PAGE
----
Meaningful Phrases – we’ve all heard them from time to time. In fact, some of them are so familiar that we often cringe when we hear them repeated.
So, what’s with these phrases that set our teeth on edge or makes us want to scream and shout with vexation when we’ve heard them said from a well-meaning friend or a sincere peer.
“Keep a stiff upper lip.”
“When I was a kid, I …. .”
“Bear up. All will be well again.”
“Think of good tidings.”
“Cheer up, the worse is yet to come.”
“Count your blessings.”
“Hang in there.”
And so on and so forth. It doesn’t do much for your inner psyche when you hear such endearing comments or well-meaning words coming from their lips, does it?
I mean if you’re in spiritual arrest, is that going to help you through the eternal day or night? Will those phrases quell those anxious feelings, thoughts, or actions that might dominate and persuade you to do something that you really shouldn’t do?
Let’s take a look at some of these words and see what they say to your spiritual self. Yes, you know. That inner feeling that rests within your bosom (don’t squirm or blush, it’s a perfectly legitimate word, and I use it. Deal with it and get over it. Gotcha!)
“Keep a stiff upper lip.” Oh come on. You’ve heard that right before you want to cry, to yell, scream, stomp your foot or strangle someone because something unpleasant happened to you and you’re not sure how to react or not. I mean, come on. Keep a stiff upper lip, really? Where is it written you’ve got to keep your lips stiff when you want to bawl your eyes out. In public, that’s where. In front of your family members where such a display of temperament might not sit so well with the rest of the stiffer upper-lippers in the group.
I’ve got news for you. It’s okay. Cry your heart out. Sob! Rend your breast! Stomp your feet. Let it hang all out. Or suffer the consequences of an ulcer.
“When I was a kid, I … .” Yeah, we’ve all heard that particular saga from our grandparents down to our parents, older siblings, and cousins. Another news flash. Times change. Some for the better. Some for the worse. But, don’t compare your child or children, or younger siblings, or your grandchildren to what you had to endure.
I was born in the 50’s and in 50 years the times have changed. What kids do now, what grandkids do now are so far removed from the 50’s scene that I can’t begin to say by how much! However, their behavior remains the same, and that you can deal with. Otherwise, leave them alone because they’re living in a meaner, nastier, and sometimes cloudy world of technology, global warming, resource scarcities, and an overpopulated world. My hat is off to them on how they’re going to solve this mess that we, the baby boomer generation, has created for them.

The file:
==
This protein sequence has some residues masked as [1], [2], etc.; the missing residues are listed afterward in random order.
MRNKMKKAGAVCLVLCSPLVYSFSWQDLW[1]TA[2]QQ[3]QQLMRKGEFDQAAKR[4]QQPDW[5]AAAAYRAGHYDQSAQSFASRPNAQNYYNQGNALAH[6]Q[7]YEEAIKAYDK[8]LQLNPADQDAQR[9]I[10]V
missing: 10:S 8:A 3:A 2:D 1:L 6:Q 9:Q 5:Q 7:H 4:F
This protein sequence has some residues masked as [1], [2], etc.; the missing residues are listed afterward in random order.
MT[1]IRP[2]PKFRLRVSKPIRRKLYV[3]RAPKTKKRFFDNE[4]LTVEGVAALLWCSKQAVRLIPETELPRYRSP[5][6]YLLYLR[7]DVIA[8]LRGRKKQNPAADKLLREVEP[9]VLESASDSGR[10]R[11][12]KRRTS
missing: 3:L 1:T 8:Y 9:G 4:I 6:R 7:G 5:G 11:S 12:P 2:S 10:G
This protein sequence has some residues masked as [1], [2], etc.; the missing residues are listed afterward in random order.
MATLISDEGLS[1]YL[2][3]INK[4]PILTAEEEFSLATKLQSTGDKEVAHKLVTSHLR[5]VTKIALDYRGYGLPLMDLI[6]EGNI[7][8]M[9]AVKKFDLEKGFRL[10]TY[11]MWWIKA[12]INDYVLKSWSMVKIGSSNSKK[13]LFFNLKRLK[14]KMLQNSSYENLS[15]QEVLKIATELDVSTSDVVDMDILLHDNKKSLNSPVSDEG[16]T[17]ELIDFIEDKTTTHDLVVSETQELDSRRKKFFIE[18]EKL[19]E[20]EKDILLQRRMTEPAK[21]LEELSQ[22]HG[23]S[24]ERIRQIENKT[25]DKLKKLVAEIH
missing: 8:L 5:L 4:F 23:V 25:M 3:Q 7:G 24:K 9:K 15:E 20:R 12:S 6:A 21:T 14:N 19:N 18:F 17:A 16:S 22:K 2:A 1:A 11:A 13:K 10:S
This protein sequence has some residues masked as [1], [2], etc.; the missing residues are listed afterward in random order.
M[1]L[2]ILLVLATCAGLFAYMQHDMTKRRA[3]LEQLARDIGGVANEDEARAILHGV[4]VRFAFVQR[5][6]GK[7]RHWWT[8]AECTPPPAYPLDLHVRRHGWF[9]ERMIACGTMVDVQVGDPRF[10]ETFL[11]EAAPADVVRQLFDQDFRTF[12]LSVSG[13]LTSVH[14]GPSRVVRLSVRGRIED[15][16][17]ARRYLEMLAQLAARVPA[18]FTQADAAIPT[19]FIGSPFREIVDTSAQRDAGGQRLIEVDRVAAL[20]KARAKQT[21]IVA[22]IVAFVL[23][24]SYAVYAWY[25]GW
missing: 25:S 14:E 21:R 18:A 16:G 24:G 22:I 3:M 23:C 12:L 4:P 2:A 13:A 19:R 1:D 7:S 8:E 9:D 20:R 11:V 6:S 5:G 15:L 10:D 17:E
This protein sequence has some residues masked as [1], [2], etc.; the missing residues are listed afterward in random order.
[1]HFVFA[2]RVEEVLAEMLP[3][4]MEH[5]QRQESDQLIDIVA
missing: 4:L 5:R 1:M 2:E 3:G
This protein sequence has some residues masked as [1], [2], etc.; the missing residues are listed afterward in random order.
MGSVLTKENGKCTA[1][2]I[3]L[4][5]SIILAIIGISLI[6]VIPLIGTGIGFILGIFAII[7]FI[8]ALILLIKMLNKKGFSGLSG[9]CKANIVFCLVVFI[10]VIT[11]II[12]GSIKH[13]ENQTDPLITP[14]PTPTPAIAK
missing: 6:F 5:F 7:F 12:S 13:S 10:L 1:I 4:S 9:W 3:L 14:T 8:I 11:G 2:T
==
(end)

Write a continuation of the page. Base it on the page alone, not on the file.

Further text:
“Bear up. All will be well again.” Promise? I bet you can’t because you don’t know and neither do they that things will ever be the same again. Well again, maybe, but that depends on what disturbed the routine in the first place. Deaths take a toll whether from natural causes to Homicide to accidents, to sickness, to what GOD takes away. You can’t guarantee that the family will ever be whole again, love again, trust, the list is endless. You might sympathize with that person, but definitely making and committing to a statement that all will be well again is a false truth since you can’t promise that will happen, now or in the future.
“Think of good tidings.” This one I can honestly say one might be able to say without losing face. You’re asking someone to think of positive things. Think good thoughts. Think positively and positively thoughts will seek and find you. Lesson of the Universe 101.
“Cheer up. The worse is yet to come.” Thank you Prophet Jones. You’ve definitely made my day and of others yet to come or to be. Who wants to hear that type of comment from someone who tells you that they have your spiritual back. Really? That’s how you protect, shelter, and love someone by telling them, be prepared. Run down to the basement and cover yourself with the quilt. That should protect you. That, and 50 cents might buy you a cup of invisible coffee.
“Count your blessings.” Another one I like. Personally, it reminds everyone to remember what they have and what other people don’t have or possibly never have. There are times when I want to wring my own neck, but then I think about all the other people out there who have it worse than me, and it cheers me up considerably.
“Hang in there.” Another one that is viewed two ways. Hang meaning rope swaying in the breeze or Hang meaning life-line and that the life-line makes all the difference since.
Remember the poem, “The Road Not Taken?” I use this poem to remind myself that only me can make the choice to hang (life-line) in there. I’m the one in control, not mother nature, not the milkman, not the postman, not the baker, and certainly not any of my acquaintances, friends or even best friends. They mean well, but you can still die from people meaning well.
Nope, I take my own chances with my own choices and follow the road that I was meant to take. How do I know this? By listening to what is being said inside of me. My little voice sometimes howls so that I can hear it better.
You, too, have an inner voice. It’s called your Spiritual Side.
Listen to what it tells you. You’ll be amazed.
And remember too that although those phrases are well-meaning, well-meaning can put you in your grave just as easily as someone else.
Until next time… .